So – I did finish the book in Brussels after all… and I can heartily recommend it.
David Loyn’s book is a riveting read. Yet the subject matter is the true story of those cameramen, photographers and reporters who took it upon themselves to report on, mostly, matters of war from as close to the matter as they could get. Tales of derring-do, only real, and all the more sobering for being so.
The stark reality of the risks taken to film behind the lines in Africa, Afghanistan, the Balkans and Iraq is vividly counterpointed by the way people like Peter Jouvenal and Vaughn Smith, the two surviving founder members of Frontline Televison News, calculated those risks – for them, it is an everyday matter, like crossing the road when the lights are against you.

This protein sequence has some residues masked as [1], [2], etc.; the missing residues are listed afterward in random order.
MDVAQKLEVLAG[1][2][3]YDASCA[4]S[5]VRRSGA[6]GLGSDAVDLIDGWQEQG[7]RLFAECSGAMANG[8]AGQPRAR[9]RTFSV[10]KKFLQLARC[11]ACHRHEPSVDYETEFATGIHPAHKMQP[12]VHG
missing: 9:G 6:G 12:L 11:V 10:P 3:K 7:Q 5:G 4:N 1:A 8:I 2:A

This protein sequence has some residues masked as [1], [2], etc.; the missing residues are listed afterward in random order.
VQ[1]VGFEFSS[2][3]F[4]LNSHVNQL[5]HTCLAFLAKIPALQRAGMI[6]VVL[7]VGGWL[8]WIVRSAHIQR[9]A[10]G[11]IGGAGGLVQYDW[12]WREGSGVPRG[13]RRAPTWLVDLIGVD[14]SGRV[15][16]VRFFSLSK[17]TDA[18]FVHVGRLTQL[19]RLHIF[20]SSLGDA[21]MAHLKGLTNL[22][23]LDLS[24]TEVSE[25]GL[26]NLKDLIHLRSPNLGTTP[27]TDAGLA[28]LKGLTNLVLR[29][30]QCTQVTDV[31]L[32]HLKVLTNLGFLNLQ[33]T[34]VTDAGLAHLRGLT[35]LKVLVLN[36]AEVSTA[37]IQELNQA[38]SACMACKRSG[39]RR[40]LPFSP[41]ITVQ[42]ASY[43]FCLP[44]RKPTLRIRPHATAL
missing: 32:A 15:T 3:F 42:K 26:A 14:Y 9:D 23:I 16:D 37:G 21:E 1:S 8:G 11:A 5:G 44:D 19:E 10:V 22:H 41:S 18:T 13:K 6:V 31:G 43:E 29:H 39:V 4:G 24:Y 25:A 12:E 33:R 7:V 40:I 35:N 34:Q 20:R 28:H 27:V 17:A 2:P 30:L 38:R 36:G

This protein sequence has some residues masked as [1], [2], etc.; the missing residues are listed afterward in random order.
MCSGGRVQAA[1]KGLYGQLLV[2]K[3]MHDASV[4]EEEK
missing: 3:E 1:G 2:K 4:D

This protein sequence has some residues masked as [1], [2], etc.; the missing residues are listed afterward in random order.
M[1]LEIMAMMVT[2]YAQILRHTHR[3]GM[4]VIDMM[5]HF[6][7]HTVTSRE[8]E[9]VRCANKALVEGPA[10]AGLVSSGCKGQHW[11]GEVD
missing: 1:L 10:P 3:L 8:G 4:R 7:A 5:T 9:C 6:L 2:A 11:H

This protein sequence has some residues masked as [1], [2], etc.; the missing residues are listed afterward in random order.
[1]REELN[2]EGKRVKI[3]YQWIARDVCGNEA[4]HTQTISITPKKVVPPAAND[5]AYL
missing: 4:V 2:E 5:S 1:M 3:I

You or I might discuss the finer points of eighteenth- & nineteenth-century etiquette while walking down the street. So did Rory Peck… he just happened to have tanks firing over his head at the time.
What about telling a few white lies on your CV, or sneaking into a club? No worse than what Vaughn Smith did… except he was blagging his way onto the front during the first Gulf War, where any sort of journalists were most unwelcome.
Throughout the book, Loyn highlights the bravery and dedication of Frontline’s freelancers, extraordinary people doing an extraordinary service in the face of sometimes relentless opposition which often included contracted media staffers. Not only is this a decent history of a unique agency, it is also a respectful eulogy for those who died doing what they believed was the right thing to do, to give us the truth about what was being done, or not being done, in our name.
If you want to buy the book – and I recommend you do – Amazon have it in hardback (ISBN: 0718147278) and paperback (ISBN: 0141017848), at a very reasonable price. And you can find out what Frontline is about today at their web site.